Soft Tissue Surgery
Arthroscopy / Laparoscopy
Bandaging / Casting
Rehabilitation & Athletic Conditioning
Payment for Services
Payment is due upon services rendered. We accept several forms of payment for your pet’s visit with us. We accept check, cash, Care Credit, and all major credit cards.
Due to the increase in credit/debit card processing fees, all credit/debit cards will incur an additional 3.5% fee per transaction. Care Credit will incur an additional 5% fee per transaction (for a 6 month deferred interest option).
We also offer Payment Bank, which requires a personal checking account and routing number. Half of the payment is due at the time of services rendered, and the other half of the payment will be distributed over 12 months with no interest acquired, as long as it is paid off in 12 months. * There is a $25 set up fee for this form of payment.
Specific procedures may require a deposit.
Please call the office to discuss additional payment options.
- Cranial Crucial Ligament (TPLO)
- Patella Luxation Correction (MPL/LPL)
- Fracture Repair
- Elbow FCP/UAP
- Hip Surgery (FHO)
- Hip Luxation
- Juvenile Pubic Symphysiodesis (JPS)
- OCD (Shoulder, hock, stifle)
- Ulnar Ostemotomy/Ostectomy
- Pin/Wire/Plate Removal
*Please call our office for pricing or additional surgical procedure inquiries.
Soft Tissue Surgery
- Mass Removal
- Cryptochid Castration
- Perineal Urethrostomy
- Salivary Mucocele
- Ventral Bulla Osteotomy
- Anal Sacculectomy
- Perineal Hernia Correction
- Total Ear Canal Ablation (TECA)
*Please call our office for pricing or additional surgical procedure inquiries
*Please call our office for pricing or additional surgical procedure inquiries.
Bandaging / Casting
Occasionally, surgery is not the most appropriate or the only option for an injury. All patients are evaluated by our board-certified surgeons, and a care plan is established for each individual patient. If bandaging or casting is required, our staff is well trained in appropriate bandage application and casting to be able to provide your animal with top notch care.
Bandaging & Casting Care
Keep the bandage clean and dry!
- Check the bandage and assess the two middle toes for swelling/spreading 2-3 times per day.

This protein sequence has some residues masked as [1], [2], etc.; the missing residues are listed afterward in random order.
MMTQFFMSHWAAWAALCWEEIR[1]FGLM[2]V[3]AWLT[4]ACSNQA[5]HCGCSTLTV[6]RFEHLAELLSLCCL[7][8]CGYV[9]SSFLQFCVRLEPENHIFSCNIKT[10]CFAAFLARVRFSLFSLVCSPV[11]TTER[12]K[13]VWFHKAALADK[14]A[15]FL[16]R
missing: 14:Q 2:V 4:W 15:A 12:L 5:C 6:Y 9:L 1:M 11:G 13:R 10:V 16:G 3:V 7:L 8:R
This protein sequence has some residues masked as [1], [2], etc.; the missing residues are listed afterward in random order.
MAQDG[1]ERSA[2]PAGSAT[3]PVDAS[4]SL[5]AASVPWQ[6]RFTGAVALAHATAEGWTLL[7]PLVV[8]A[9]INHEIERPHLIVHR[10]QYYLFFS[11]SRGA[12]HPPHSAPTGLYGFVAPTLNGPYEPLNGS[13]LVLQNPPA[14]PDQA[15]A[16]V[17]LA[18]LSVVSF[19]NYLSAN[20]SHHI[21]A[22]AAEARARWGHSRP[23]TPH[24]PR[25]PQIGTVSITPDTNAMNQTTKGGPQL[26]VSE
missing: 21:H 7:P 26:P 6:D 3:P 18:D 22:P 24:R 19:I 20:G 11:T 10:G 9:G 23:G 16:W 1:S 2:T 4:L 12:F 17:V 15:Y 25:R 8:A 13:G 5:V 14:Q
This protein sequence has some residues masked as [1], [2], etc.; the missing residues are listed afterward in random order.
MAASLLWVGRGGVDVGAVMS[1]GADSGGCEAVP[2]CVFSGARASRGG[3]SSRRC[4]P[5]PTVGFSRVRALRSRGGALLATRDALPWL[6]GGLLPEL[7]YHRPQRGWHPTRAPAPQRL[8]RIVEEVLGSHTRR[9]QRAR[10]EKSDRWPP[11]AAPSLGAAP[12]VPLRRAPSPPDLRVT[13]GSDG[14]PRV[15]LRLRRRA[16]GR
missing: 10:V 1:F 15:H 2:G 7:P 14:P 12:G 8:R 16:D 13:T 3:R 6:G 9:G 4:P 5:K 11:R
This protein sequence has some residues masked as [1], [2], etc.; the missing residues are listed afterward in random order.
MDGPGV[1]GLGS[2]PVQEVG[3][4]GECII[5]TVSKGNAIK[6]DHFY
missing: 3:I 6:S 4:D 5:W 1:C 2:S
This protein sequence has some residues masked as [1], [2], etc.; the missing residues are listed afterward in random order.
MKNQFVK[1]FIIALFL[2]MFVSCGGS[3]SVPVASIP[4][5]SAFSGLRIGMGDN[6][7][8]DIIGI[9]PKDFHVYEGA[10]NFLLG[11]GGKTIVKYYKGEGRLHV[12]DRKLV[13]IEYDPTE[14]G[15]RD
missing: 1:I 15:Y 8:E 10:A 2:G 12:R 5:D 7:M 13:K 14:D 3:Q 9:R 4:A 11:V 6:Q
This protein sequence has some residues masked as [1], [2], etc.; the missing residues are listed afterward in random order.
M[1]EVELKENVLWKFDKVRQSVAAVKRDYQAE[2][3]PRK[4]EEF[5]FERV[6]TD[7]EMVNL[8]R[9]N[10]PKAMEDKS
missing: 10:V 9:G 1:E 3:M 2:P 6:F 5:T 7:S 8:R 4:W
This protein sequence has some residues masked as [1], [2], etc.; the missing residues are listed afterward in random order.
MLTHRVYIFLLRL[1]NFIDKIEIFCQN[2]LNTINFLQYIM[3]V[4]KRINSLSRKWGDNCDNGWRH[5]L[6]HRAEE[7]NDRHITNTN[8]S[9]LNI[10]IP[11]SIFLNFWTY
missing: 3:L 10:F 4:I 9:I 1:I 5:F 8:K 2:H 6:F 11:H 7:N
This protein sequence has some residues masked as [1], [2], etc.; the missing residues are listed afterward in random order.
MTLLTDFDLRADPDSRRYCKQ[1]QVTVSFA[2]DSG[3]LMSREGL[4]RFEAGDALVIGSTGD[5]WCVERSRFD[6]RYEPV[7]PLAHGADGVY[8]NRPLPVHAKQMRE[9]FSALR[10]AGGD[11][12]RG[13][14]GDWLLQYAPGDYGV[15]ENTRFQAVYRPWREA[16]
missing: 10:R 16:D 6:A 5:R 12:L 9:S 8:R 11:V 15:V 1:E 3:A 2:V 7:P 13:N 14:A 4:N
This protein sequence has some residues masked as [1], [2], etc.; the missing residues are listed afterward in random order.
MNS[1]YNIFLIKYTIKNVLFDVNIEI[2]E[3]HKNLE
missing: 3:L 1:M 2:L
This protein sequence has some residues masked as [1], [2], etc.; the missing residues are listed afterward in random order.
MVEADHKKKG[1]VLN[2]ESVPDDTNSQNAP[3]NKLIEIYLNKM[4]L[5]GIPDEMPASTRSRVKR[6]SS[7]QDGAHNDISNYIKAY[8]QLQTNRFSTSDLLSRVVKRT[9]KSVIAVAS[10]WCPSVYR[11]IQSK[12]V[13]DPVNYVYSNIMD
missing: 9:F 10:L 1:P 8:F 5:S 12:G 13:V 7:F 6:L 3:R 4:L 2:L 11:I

- Place a plastic bag or Glad Press-N-Seal around the bandage when your pet goes outside. Remove plastic bag when inside.
- Raise and secure any water in the cage to prevent stepping in the water bowl, which typically necessitates a bandage change.
- Do not re-apply the bandage yourself or have anyone but a veterinarian apply the bandage for you. Incorrect bandaging can cause serious damage and may result in complications leading to amputation or death.
- Your pet must wear an E-collar to prevent chewing or damage to the bandage.
Call a veterinarian if any of the problems below are noted:
- If the bandage is dirty, wet, or if there is strike-through (fluid or blood wicking from inside the bandage and visible on the outside of the bandage)
- If the bandage smells bad
- If there is swelling or spreading of the two middle toes
- If your pet seems painful or is concerned by the bandage (and was not previously)
The bandage/cast on my pet smells bad. What should I do?
If you notice a strong odor coming from the bandage/cast, you should contact your primary care veterinarian, or our hospital, immediately. A strong/foul odor typically indicates soft tissue irritation, and the bandaged/casted area needs to be examined by a veterinarian.
What do I cover the bandage/cast with when we go outside?
We send home empty/dry fluid bags that make great covers for bandages/casts. You can also place glad press and seal on the bandage/cast, a shopping bag, a trash bag, or any type of water proof cover that can be easily removed once your pet comes back inside.
Animals’ toes sweat, so any covering on a limb (front leg, back leg) bandage/cast should be removed once the pet has returned to a safe and dry area.
What if the bandage/cast gets wet?
If your pets’ bandage/cast gets wet from water, environmental moisture, or licking/chewing, you should contact your primary care veterinarian, or our hospital, immediately. A wet bandage can dry and restrict the area it was applied to, thus making a very tight and uncomfortable bandage/cast. Also, prolonged moisture on a wound or skin will not allow for proper healing and may cause damage to healthy skin/tissue under the bandage/cast.
Why does my pet have to wear a cone/e-collar?
Licking/chewing of the bandage/cast will cause moisture to the soft padded layers of the bandage/cast. This moisture/wetness can dry and restrict the area it was applied to, thus making it very tight and uncomfortable. Also, prolonged moisture on a wound or skin will not allow for proper healing, and it may cause damage to healthy skin/tissue under the bandage/cast.
Why does my pet have to be exercise restricted while wearing their bandage/cast?
Exercise restriction is imperative to good bandage/cast care. The more your pet moves, the more likely they are to shift or cause movement to the bandage/cast. Bandages/casts are placed to immobilize an area, so more than advised exercise can cause the bandage/cast to shift, thus causing bandage sores.
My dog suddenly acts uncomfortable with the bandage/cast; what should I do?
If your pet has been wearing their bandage/cast with no issue, and suddenly will not use that limb or acts painful, you should contact your primary care veterinarian, or our hospital, immediately. This is an indication that something is uncomfortable under the bandage/cast, and it should be changed.
Why can’t I reapply the bandage/cast myself?
Improper application of a bandage/cast can restrict blood flow to the applied area, thus causing damage to the tissue underneath. If left untreated, this can result in irreversible damage to the area, and may require amputation if left untreated for too long.